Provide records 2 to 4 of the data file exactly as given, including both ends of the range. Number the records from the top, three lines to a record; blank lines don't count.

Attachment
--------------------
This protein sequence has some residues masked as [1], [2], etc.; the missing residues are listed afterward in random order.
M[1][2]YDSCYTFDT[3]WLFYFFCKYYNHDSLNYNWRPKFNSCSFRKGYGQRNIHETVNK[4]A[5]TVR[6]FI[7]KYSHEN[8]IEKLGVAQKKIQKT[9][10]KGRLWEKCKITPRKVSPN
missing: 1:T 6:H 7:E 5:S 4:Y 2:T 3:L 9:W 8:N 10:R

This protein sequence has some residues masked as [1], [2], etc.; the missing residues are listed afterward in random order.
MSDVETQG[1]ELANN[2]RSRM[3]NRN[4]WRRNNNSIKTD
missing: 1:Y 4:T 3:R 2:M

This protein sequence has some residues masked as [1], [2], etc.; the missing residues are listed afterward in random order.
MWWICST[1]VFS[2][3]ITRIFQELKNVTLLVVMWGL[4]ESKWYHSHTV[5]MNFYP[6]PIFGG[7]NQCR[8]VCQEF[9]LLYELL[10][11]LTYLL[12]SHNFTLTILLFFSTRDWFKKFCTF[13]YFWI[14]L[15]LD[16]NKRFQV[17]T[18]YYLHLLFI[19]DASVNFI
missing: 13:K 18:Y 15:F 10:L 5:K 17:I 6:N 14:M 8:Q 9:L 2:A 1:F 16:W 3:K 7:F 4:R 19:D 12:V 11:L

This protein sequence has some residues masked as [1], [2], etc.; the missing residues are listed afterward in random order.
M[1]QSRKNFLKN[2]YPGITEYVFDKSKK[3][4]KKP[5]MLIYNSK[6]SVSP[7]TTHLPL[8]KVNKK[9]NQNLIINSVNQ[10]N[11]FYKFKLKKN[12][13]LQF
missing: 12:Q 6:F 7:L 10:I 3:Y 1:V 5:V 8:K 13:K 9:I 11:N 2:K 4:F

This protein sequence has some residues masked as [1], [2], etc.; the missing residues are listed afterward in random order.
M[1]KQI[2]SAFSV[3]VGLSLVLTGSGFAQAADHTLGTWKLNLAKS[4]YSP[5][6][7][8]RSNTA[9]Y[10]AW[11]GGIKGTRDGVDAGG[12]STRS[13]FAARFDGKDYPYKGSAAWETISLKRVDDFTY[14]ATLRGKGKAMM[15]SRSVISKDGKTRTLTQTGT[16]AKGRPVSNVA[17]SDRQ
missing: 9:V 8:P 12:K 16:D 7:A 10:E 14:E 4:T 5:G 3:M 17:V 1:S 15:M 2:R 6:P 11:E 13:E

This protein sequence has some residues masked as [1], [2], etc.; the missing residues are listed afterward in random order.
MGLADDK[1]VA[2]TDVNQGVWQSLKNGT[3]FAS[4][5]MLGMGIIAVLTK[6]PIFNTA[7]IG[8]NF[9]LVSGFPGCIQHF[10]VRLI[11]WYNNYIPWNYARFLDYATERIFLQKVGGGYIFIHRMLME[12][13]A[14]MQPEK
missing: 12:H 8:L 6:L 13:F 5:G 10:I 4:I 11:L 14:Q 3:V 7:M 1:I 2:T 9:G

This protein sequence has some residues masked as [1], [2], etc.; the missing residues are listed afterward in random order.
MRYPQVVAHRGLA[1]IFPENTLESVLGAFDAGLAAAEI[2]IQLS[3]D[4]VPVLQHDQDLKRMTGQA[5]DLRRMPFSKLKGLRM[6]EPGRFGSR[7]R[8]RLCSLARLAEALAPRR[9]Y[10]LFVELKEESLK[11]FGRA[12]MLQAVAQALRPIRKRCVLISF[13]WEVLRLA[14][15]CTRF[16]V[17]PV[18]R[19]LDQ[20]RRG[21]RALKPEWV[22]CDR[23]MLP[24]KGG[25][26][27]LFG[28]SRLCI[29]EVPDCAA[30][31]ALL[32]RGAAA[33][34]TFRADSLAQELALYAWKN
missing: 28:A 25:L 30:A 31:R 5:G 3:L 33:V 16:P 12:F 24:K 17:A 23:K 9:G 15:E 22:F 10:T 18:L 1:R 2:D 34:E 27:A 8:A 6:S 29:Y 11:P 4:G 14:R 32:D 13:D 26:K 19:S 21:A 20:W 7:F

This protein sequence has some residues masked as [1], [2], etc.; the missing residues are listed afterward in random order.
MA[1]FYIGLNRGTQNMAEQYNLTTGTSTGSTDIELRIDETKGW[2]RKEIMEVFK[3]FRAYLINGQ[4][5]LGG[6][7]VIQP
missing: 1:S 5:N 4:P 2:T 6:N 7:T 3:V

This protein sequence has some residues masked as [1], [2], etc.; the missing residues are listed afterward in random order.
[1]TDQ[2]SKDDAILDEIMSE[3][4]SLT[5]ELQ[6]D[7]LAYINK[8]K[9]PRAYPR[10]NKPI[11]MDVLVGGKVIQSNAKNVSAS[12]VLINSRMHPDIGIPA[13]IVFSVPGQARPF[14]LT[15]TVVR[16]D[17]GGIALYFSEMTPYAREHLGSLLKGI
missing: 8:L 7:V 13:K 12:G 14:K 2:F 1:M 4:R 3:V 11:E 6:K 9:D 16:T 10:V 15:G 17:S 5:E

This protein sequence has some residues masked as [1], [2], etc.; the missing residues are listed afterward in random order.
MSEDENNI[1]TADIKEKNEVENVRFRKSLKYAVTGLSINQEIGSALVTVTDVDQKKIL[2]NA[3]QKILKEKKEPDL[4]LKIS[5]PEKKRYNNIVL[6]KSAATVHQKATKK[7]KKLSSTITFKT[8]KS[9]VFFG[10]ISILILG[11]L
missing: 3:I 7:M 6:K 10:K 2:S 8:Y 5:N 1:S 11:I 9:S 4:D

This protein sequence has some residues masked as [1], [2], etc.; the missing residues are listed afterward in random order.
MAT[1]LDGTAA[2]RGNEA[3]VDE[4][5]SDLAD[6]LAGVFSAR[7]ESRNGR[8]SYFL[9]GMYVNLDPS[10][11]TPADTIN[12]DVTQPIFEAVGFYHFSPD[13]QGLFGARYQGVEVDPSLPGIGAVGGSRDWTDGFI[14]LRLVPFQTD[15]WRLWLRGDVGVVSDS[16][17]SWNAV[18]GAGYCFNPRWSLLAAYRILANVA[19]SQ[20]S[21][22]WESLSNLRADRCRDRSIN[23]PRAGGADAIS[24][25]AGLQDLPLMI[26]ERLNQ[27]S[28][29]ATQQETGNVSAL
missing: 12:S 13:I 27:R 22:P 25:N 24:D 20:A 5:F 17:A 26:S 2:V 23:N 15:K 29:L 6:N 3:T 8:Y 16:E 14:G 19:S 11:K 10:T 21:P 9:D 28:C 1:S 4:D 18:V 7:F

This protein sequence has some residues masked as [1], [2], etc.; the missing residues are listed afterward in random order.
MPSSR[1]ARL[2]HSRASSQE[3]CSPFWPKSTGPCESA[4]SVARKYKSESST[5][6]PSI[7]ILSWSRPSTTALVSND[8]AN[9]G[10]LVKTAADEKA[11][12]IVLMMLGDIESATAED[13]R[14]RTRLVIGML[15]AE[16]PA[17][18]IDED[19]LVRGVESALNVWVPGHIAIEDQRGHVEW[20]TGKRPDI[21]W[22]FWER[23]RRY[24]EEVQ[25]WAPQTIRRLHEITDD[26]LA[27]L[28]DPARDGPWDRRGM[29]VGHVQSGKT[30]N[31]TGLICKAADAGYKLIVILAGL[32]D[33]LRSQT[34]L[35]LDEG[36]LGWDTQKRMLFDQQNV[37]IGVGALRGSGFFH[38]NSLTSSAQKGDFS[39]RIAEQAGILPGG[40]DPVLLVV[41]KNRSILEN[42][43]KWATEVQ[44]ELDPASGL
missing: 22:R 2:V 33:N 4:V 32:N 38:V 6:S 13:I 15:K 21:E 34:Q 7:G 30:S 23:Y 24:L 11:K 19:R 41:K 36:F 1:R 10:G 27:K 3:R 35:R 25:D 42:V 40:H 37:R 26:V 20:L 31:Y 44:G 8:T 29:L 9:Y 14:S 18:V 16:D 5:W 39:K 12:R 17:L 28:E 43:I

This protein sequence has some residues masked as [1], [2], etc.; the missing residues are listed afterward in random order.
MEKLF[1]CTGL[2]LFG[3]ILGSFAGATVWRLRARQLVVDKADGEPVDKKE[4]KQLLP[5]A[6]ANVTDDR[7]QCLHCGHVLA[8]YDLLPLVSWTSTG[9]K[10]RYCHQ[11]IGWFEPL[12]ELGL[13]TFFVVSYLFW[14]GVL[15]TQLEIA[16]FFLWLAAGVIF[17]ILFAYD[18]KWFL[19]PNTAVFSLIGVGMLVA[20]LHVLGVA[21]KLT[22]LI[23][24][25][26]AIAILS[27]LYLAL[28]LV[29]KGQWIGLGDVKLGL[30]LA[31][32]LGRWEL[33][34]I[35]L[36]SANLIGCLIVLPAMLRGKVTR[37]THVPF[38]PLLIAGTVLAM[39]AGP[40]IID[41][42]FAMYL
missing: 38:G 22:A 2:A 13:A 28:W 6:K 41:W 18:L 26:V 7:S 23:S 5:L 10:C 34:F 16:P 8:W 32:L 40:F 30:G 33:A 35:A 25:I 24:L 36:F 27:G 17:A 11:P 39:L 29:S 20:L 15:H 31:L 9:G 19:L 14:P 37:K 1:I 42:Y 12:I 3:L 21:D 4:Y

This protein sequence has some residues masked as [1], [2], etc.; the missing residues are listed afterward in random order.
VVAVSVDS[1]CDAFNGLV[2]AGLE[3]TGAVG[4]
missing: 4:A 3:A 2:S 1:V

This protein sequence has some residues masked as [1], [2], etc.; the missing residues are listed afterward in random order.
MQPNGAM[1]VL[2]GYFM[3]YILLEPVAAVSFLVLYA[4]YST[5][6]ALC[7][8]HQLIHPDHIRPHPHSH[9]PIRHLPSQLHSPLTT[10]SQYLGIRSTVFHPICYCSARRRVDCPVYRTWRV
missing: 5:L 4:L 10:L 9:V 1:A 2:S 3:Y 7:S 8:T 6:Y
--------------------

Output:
This protein sequence has some residues masked as [1], [2], etc.; the missing residues are listed afterward in random order.
MSDVETQG[1]ELANN[2]RSRM[3]NRN[4]WRRNNNSIKTD
missing: 1:Y 4:T 3:R 2:M

This protein sequence has some residues masked as [1], [2], etc.; the missing residues are listed afterward in random order.
MWWICST[1]VFS[2][3]ITRIFQELKNVTLLVVMWGL[4]ESKWYHSHTV[5]MNFYP[6]PIFGG[7]NQCR[8]VCQEF[9]LLYELL[10][11]LTYLL[12]SHNFTLTILLFFSTRDWFKKFCTF[13]YFWI[14]L[15]LD[16]NKRFQV[17]T[18]YYLHLLFI[19]DASVNFI
missing: 13:K 18:Y 15:F 10:L 5:K 17:I 6:N 14:M 8:Q 9:L 2:A 1:F 16:W 3:K 7:F 4:R 19:D 12:V 11:L

This protein sequence has some residues masked as [1], [2], etc.; the missing residues are listed afterward in random order.
M[1]QSRKNFLKN[2]YPGITEYVFDKSKK[3][4]KKP[5]MLIYNSK[6]SVSP[7]TTHLPL[8]KVNKK[9]NQNLIINSVNQ[10]N[11]FYKFKLKKN[12][13]LQF
missing: 12:Q 6:F 7:L 10:I 3:Y 1:V 5:V 8:K 13:K 9:I 11:N 2:K 4:F